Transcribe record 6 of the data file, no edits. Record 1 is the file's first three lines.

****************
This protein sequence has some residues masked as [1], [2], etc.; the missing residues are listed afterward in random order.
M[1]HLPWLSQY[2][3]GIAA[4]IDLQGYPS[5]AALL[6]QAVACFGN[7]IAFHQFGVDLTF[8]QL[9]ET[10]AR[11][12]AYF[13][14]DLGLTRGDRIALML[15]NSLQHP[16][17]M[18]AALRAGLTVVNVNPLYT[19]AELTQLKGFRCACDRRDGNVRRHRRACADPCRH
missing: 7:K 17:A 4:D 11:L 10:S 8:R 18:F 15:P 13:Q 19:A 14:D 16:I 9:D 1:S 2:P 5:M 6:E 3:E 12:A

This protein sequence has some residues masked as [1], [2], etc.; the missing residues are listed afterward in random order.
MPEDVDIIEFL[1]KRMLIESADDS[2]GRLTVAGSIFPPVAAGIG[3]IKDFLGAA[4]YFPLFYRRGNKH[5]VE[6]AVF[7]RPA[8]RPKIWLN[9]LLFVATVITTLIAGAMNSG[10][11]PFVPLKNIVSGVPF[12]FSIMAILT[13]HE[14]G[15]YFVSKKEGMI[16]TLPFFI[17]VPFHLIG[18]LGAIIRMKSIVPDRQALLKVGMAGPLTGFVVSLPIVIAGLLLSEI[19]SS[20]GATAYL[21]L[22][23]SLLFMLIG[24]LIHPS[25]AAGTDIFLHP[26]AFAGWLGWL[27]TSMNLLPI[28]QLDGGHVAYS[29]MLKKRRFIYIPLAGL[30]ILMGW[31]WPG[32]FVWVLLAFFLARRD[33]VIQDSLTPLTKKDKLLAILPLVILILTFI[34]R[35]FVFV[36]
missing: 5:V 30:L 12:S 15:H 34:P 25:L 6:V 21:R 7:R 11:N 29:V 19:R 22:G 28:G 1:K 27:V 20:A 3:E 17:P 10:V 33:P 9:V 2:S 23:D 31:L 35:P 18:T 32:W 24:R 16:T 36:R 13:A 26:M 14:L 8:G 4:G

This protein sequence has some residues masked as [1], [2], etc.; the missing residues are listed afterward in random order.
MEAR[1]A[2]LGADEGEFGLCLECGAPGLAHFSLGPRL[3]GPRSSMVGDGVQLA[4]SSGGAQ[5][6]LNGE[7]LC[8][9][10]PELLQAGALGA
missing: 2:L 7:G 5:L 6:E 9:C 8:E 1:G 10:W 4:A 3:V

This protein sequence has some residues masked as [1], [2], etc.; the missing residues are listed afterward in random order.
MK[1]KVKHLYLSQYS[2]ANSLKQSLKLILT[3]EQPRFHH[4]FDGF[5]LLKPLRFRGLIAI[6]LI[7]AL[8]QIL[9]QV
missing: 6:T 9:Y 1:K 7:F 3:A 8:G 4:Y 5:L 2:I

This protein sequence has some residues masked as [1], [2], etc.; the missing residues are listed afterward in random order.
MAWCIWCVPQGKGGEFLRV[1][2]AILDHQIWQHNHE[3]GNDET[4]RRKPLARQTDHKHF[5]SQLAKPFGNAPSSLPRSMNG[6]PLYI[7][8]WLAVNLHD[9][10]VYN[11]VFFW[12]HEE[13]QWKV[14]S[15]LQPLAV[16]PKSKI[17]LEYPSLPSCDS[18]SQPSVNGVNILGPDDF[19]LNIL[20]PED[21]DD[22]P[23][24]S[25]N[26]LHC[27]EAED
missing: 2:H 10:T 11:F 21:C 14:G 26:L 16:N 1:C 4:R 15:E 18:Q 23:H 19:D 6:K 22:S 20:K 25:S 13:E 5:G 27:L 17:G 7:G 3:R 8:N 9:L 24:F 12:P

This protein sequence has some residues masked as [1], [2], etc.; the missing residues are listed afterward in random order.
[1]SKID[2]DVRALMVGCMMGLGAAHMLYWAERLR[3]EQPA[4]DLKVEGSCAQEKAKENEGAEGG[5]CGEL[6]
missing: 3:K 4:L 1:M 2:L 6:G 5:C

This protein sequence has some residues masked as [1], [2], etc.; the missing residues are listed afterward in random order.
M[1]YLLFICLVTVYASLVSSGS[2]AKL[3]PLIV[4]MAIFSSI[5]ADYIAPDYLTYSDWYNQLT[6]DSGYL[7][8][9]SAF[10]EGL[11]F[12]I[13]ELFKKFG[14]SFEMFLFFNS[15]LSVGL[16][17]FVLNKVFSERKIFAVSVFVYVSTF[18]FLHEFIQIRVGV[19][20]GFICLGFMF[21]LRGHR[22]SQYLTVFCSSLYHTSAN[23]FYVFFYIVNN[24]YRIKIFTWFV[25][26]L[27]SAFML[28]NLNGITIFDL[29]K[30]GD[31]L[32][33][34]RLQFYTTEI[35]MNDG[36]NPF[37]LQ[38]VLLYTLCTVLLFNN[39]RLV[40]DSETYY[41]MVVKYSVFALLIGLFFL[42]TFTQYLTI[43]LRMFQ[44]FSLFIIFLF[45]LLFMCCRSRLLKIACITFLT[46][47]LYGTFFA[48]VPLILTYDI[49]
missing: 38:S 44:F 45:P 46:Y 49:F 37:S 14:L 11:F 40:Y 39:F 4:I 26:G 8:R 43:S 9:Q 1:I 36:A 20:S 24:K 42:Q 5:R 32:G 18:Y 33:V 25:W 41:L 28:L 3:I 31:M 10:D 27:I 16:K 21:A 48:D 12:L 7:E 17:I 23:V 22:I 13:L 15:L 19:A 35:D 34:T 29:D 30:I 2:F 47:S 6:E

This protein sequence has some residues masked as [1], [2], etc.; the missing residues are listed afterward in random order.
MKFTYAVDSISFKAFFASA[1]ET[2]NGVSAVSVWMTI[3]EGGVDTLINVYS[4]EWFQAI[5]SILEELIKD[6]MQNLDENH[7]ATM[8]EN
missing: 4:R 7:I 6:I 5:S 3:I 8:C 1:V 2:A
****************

This protein sequence has some residues masked as [1], [2], etc.; the missing residues are listed afterward in random order.
[1]SKID[2]DVRALMVGCMMGLGAAHMLYWAERLR[3]EQPA[4]DLKVEGSCAQEKAKENEGAEGG[5]CGEL[6]
missing: 3:K 4:L 1:M 2:L 6:G 5:C